I moved to Hollywood in 1997 and was quickly initiated into the music scene, which at the time was hanging by a thread to a lost rock & roll dream that grunge had laid waste to a mere six years earlier. The glitz and glam of Sunset Boulevard had moved east – away from Gazzarri’s and their tasteless “hot body bikini contests” to more turtleneck and ponytailed nightclubs like the Roxbury, where cocaine became less of a party drug and more of a designer hangover from the 1980’s. (Yes, the Will Ferrell-Chris Kattan sketch was based on a real place)
On the 66th Anniversary of the Integration of Public schools, I present “The Untold Story of the Little Rock Nine”— about nine Black high school students who were the first to integrate the whites-only Central High School in Little Rock, Arkansas, in 1957, after the Supreme Court ruled in “Brown vs. the Board of Education of Topeka” in 1954 that segregating Black and white students was unconstitutional. Central High School in Little Rock would be the major test case for integration. And the nine sacrificial lambs and exceptional nine Black students who had been selected to be thrown to the huge wolf pack of 2,100 mostly racist, white high school students, and became known as “The Little Rock Nine.
“I like to be worshiped,” Richard Hell declares in “Love Letters,” one of the first poems featured in his latest offering, What Just Happened (Winter Editions, 2023). The collection comprises new poems—his first in decades—followed by “Falling Asleep,” a morbidly driven essay written with a hint of optimism, and “Chronicle,” a list of musings from Hell’s notebooks kept in recent years. The concept of worship coupled with a punk ethos poses an intriguing juxtaposition, going against the popularized “no gods, no masters” ideology that defined the early stages of punk in the 1970s. But this contrast is precisely what makes Hell’s work, and his place in the pantheon of punk culture, so appealing.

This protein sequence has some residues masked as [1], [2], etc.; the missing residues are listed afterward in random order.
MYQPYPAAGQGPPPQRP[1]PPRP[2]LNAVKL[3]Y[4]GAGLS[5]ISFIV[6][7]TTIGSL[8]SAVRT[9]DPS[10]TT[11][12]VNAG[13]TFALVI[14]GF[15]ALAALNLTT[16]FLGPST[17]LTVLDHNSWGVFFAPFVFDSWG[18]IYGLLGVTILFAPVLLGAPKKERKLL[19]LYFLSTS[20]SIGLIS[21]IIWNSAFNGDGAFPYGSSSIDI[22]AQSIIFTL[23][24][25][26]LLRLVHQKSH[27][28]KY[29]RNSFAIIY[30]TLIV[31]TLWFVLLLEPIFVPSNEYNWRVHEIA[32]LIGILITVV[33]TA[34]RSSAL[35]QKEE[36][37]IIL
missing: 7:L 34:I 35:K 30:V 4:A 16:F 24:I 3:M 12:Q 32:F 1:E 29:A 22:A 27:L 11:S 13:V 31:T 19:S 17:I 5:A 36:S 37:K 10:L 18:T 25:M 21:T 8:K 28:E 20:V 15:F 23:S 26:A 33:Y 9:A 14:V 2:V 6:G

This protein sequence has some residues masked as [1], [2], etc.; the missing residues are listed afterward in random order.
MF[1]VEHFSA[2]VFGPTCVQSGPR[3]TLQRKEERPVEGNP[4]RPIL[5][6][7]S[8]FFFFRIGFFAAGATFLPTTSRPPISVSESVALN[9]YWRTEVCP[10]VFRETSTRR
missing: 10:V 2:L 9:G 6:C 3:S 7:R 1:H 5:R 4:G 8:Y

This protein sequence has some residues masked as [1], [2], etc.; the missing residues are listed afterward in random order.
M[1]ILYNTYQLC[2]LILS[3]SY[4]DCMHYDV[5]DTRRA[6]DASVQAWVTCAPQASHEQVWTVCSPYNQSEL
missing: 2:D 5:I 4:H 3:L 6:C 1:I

Cheetah Chrome, guitarist and songwriter for punk originals the Dead Boys, is alive and on the road with a new version of the iconic band. Legs talks to his old buddy about the good old days at CBGB, Dead Boys, dead friends, and life as punk survivor … Watch The Video!
The long-awaited conclusion to Legs McNeil’s interview with his friend Elizabeth Hand, the acclaimed author of more than fifteen books, including the Cass Neary mysteries. Her upcoming novel, A Haunting on the Hill, was inspired by Shirley Jackson’s classic The Haunting of Hill House. In Part I, Legs and Liz talked about the iconic Cass, the punk rock photographer turned reluctant amateur sleuth. In Part II, Liz tells why she was selected by Shirley Jackson’s family to carry on the literary tradition – and more.
At the age of 12, Tommy was already on the road to stardom. His brother Bob Stinson put a bass in his hands to keep him out of trouble and “voilà!” The Replacements were formed in 1979, inadvertently joining the punk circuit and sharing the bill with bands like Black Flag and X. They blazed a trail throughout the 80s, helping to pave the road for future indie bands and do-it-your-selfers in the music biz. After cutting a few albums for Twin Tone Records, they were signed to Sire Records by Seymore Stein in 1985, eventually calling it quits in 1991. Tommy has remained a permanent fixture ever since, fronting his own bands Bash & Pop and Perfect, even joining Soul Asylum for a brief stint. He also served as a longtime member of Guns N’ Roses from 1998-2014 before reuniting with Paul Westerberg for a successful Replacements reunion tour. His latest project is Cowboys in the Campfire.
I was asked to write a remembrance of my former husband, Howie Pyro, and I didn’t realize how therapeutic it would be for me. As I write, the pending anniversary of his passing May 4, 2022 has brought up so many overwhelming feelings. Howie’s illness and death is the heaviest thing I’ve ever been through and I suppose I have done a lot of mourning in public posting pictures and memories on Facebook. I was devastated that I couldn’t get to LA for his funeral– finances and work schedule prevented it but I was able to go back to my hometown, NYC, for the Memorial there. I thought I’d try to share some of the stories I told at that intimate event at Bowery Electric.